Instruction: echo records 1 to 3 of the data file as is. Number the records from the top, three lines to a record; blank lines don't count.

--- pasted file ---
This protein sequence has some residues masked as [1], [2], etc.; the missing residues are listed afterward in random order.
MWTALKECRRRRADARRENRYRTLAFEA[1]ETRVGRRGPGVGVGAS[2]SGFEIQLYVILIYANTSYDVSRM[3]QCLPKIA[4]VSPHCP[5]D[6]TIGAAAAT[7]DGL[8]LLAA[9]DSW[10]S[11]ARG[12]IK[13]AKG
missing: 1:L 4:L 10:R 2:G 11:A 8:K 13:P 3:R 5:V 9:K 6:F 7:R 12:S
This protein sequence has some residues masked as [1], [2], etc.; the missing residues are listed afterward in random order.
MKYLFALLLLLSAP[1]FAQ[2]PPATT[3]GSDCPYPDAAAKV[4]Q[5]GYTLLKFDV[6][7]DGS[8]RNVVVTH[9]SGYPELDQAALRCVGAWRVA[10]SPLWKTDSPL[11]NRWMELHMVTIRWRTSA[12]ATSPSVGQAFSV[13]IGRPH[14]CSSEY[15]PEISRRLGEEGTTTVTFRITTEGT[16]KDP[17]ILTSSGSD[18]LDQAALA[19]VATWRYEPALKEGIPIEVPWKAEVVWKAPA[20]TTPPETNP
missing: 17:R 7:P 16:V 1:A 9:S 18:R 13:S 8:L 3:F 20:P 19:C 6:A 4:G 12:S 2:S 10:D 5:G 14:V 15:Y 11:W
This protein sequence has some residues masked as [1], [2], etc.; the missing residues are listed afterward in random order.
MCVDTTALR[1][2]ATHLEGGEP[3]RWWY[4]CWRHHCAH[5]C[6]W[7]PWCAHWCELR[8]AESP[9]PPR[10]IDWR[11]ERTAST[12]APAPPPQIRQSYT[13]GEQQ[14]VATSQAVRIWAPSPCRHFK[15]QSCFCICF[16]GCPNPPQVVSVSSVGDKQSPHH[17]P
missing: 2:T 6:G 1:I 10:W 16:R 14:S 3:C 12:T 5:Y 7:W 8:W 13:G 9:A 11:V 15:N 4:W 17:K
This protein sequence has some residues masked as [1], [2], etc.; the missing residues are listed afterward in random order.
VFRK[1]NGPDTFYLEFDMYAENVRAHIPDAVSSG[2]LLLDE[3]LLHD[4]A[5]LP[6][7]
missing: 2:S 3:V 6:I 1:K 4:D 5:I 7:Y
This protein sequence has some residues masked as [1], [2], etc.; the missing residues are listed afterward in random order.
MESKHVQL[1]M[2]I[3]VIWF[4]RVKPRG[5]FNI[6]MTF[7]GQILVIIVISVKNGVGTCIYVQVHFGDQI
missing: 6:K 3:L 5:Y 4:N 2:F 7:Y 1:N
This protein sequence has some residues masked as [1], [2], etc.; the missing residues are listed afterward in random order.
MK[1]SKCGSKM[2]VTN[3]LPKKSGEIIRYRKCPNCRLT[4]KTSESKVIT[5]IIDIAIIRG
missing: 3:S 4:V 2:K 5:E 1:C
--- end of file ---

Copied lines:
This protein sequence has some residues masked as [1], [2], etc.; the missing residues are listed afterward in random order.
MWTALKECRRRRADARRENRYRTLAFEA[1]ETRVGRRGPGVGVGAS[2]SGFEIQLYVILIYANTSYDVSRM[3]QCLPKIA[4]VSPHCP[5]D[6]TIGAAAAT[7]DGL[8]LLAA[9]DSW[10]S[11]ARG[12]IK[13]AKG
missing: 1:L 4:L 10:R 2:G 11:A 8:K 13:P 3:R 5:V 9:K 6:F 7:R 12:S
This protein sequence has some residues masked as [1], [2], etc.; the missing residues are listed afterward in random order.
MKYLFALLLLLSAP[1]FAQ[2]PPATT[3]GSDCPYPDAAAKV[4]Q[5]GYTLLKFDV[6][7]DGS[8]RNVVVTH[9]SGYPELDQAALRCVGAWRVA[10]SPLWKTDSPL[11]NRWMELHMVTIRWRTSA[12]ATSPSVGQAFSV[13]IGRPH[14]CSSEY[15]PEISRRLGEEGTTTVTFRITTEGT[16]KDP[17]ILTSSGSD[18]LDQAALA[19]VATWRYEPALKEGIPIEVPWKAEVVWKAPA[20]TTPPETNP
missing: 17:R 7:P 16:V 1:A 9:S 18:R 13:S 8:L 3:F 20:P 19:C 6:A 4:G 12:S 2:S 10:D 5:G 14:V 15:Y 11:W
This protein sequence has some residues masked as [1], [2], etc.; the missing residues are listed afterward in random order.
MCVDTTALR[1][2]ATHLEGGEP[3]RWWY[4]CWRHHCAH[5]C[6]W[7]PWCAHWCELR[8]AESP[9]PPR[10]IDWR[11]ERTAST[12]APAPPPQIRQSYT[13]GEQQ[14]VATSQAVRIWAPSPCRHFK[15]QSCFCICF[16]GCPNPPQVVSVSSVGDKQSPHH[17]P
missing: 2:T 6:G 1:I 10:W 16:R 14:S 3:C 12:T 5:Y 7:W 8:W 13:G 9:A 11:V 15:N 4:W 17:K